Pension & Benefits News Medical cost trend will increase slightly in 2020: PwC
Wednesday, July 10, 2019

Medical cost trend will increase slightly in 2020: PwC

By Pension and Benefits Editorial Staff

In 2020, PricewaterhouseCooper’s Health Research Institute (HRI) projects that medical costs will increase 6 percent, which is a slight uptick over the past two years. The report, Medical cost trend: Behind the numbers 2020, noted that after figuring in health plan changes, such as increased employee cost sharing and network and benefit changes, medical costs will experience a net growth rate of 5 percent.

Even with employers’ actions, market forces likely will still overrun efforts to quell them, HRI noted. Prices—not utilization—are continuing to fuel health care spending. Utilization continues to be dampened by high deductibles and other cost sharing, but at the expense of employee satisfaction. In response, employers are inserting themselves more forcefully into the healthcare delivery equation.

“Employers are pursuing market-based solutions to the price issue,” said Michael Thompson, president and CEO of the Washington, DC-based National Alliance of Healthcare Purchaser Coalitions, in an interview with HRI. “If market-based solutions don’t work, employers may push for health care to be regulated like a public utility.”

The survey found the following trends:

  • Drug spending. Between 2020 and 2027, retail drug spending under private health insurance is projected to increase at a rate of 3 percent to 6 percent a year as the impact of generics on spending plateaus, biosimilars continue to see slow uptake and new costly therapies enter the market.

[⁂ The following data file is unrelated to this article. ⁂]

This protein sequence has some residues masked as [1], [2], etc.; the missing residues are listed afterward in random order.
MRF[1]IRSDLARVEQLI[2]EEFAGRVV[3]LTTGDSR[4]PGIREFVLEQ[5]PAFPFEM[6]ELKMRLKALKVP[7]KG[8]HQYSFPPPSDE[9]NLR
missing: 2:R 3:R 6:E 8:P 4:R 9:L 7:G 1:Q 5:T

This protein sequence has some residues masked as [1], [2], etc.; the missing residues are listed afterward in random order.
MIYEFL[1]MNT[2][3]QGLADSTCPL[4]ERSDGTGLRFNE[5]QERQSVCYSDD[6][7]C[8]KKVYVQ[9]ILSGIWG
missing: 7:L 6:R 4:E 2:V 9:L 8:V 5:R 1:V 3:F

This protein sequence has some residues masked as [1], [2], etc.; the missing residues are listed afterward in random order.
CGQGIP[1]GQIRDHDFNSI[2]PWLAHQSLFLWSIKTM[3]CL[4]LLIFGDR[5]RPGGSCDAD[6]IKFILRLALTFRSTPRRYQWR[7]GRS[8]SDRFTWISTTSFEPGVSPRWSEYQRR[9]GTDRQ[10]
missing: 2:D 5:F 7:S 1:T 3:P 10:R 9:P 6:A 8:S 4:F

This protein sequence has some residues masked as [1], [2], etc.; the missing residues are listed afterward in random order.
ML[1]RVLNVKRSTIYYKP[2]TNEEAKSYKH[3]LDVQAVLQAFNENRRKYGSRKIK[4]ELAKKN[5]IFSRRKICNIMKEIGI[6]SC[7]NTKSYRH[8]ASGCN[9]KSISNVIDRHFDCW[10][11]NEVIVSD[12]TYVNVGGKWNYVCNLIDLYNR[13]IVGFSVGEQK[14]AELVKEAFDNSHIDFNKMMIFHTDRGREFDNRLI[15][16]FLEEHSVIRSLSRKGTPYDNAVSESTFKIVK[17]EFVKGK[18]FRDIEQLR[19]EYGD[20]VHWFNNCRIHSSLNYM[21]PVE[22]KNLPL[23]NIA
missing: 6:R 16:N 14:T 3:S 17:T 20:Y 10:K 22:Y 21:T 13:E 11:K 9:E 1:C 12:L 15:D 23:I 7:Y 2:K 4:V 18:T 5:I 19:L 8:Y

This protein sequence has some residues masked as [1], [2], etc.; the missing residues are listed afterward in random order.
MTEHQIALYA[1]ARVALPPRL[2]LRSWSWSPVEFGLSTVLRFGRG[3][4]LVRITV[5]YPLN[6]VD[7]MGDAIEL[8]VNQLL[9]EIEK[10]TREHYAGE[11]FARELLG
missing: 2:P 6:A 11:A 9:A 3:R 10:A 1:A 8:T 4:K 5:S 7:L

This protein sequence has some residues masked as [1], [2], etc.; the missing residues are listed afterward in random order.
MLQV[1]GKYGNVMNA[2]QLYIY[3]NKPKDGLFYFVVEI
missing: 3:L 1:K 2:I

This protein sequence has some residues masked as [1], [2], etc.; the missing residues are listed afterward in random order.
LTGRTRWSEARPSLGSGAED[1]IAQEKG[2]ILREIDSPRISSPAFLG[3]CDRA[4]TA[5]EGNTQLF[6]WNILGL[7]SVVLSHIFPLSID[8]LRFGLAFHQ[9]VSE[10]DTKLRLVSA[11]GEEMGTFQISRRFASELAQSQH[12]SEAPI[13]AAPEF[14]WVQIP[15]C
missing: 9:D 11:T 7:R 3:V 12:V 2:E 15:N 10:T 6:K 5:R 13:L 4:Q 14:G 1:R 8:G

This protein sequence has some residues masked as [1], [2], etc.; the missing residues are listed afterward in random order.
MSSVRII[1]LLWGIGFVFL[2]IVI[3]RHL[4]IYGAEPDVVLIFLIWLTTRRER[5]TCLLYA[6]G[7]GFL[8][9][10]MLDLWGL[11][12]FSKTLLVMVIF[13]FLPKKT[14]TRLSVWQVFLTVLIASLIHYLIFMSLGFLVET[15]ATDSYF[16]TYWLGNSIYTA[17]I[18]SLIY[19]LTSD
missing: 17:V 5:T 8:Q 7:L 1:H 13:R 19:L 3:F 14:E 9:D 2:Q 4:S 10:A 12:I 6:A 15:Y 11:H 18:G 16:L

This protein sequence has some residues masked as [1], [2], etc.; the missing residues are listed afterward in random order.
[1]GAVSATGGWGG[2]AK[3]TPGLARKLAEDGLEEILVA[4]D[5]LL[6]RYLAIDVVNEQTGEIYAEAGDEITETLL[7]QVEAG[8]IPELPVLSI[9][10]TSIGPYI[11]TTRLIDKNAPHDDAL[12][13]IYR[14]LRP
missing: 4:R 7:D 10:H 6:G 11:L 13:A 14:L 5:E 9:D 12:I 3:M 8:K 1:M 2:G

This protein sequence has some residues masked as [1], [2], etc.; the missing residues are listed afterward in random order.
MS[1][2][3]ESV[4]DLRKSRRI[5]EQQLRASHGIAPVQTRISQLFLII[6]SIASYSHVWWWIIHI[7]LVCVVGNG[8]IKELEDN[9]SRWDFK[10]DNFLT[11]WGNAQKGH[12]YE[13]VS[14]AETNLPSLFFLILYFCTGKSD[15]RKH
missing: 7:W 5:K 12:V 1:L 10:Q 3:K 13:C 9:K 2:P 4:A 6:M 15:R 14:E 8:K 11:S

• Chronic diseases. Sixty percent of adults have a chronic disease, with 40 percent managing two or more, the report noted. For employers, per capita health spending on an individual with a complex chronic illness is eight times that of a healthy individual.
  • Greater access to mental health services. Nearly 75 percent of employers offer mental health disease management programs. Anytime access is expanded, costs will go up in the short term. But in the long term, employers may find that addressing mental health is a powerful deflator of medical cost trend.
  • Worksite clinics. Thirty-eight percent of large employers offered a worksite clinic in 2019, up from 27 percent in 2014. These clinics also are expanding the services they offer to include primary care and other services.
  • Benefit package design. More than 80 percent of consumers surveyed by HRI with employer-based insurance said they would be interested in a “menu” of options for care across virtual and physical settings. In 2020, more employers will try to improve communication to help employees navigate the system and make the most of their benefits, aiming for an experience that is more seamless with the rest of the traditional health plan networks.


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